Many Australians want to live a more ethical life. Recycling, catching public transport, donating to charity – these are all things that many of us do in order to live a more ethical life.
But did you know that your financial affairs can be more or less ethical depending on who you bank with on a day-to-day basis? It all depends on where exactly your bank invests the money it controls on your behalf.
What is ethical banking?
Ethical banking is a bit of a vague term, but the generally accepted definition is that it encompasses any bank, financial institution, or system that operates based on values driven by environmental and social responsibility.
Just as with ethical or responsible investment, ethical banking can rely on negative screening (avoiding investment in companies that cause harm to the planet or people) or positive screening (actively investing in companies that do good for the planet or people).
In Australia, the definition of ethical banking tends to skew towards banks and institutions that do not invest, trade in, or have exposure to any of the following:
- Fossil fuels and coal mining (or mining of precious minerals and other materials)
- Weapons (guns or other arms)
- Deforestation of the environment
- Human exploitation or human rights abuses
- Pornography or sex slave trade
- Animal cruelty
For the purposes of this article, we’ll be treating the above as a general guideline for what constitutes unethical practice. This is because ethics are typically subjective in the financial world, for two main reasons.
First, some ethical banking institutions or ethical super funds use both positive and negative screening to make sure they are only invested in the “good” causes. Meanwhile, other institutions with the same “ethical” label may not use any screening but merely integrate environmental, social, and governance (ESG) considerations into their investment strategy – which obviously has vastly different results.
Secondly, one person may find something objectionable that the next person does not. For example, some people specifically try to avoid fossil fuels investments, while others care more about finding animal cruelty-free banking options.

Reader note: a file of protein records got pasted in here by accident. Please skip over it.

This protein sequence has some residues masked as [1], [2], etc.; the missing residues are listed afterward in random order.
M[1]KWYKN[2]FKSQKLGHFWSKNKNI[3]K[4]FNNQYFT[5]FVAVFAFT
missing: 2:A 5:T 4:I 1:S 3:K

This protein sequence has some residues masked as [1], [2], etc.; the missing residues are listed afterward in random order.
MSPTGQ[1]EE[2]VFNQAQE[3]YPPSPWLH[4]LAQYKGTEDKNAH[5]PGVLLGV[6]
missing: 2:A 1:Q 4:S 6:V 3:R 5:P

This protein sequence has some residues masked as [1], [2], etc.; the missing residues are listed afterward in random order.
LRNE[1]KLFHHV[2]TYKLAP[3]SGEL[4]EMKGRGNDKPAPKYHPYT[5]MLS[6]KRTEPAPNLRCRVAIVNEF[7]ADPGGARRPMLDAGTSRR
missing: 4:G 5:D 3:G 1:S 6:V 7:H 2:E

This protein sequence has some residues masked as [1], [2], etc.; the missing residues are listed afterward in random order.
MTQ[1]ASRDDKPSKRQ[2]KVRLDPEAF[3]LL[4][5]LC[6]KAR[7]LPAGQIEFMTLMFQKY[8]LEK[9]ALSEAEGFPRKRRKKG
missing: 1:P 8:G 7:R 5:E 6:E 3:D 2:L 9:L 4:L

Who offers ethical banking in Australia?
It’s hard to say which institutions offer ‘ethical banking’ since it is a subjective term, but there are several banking institutions in Australia that were recently recognised as being a cut above the rest, and some that have been singled out as under-performing.
Banking institutions that were honoured in Ethisphere’s 2017 World’s Most Ethical Companies awards include the following:
- Allstate Insurance (mortgage lender, car insurance, home insurance, farm insurance)
- Arthur J Gallagher Insurance (US-based insurance company with branches in Australia)
- Northern Trust (asset management)
- Principal Financial Group (retirement solutions, insurance)
- Teachers Mutual Bank (mortgage lender, bank accounts, credit cards, insurance)
- TIAA (asset management, financial advice, investment solutions)
- USAA (banking services, life insurance, health insurance, car insurance, home insurance, investments)
The Responsible Investment Association Australia has a member register on its website. While not every ethical bank or institution will be a member, it may be handy to check whether your current institution is currently listed there.
In 2016, Westpac won (for the ninth time in a row) the award for the most sustainable bank globally in the 2016 Dow Jones Sustainability Indices (DJSI) Review. CommBank ranked 4th in the G100 DJSI list of the world’s most sustainable corporations.
In terms of negative screening (avoiding the “bad guys”), check out the Market Forces website’s list of banks that invest in fossil fuels or are owned by institutions that invest in fossil fuels. They also list banks that have no current record of funding fossil fuels.
— Market Forces (@market_forces) July 19, 2017
Watch this space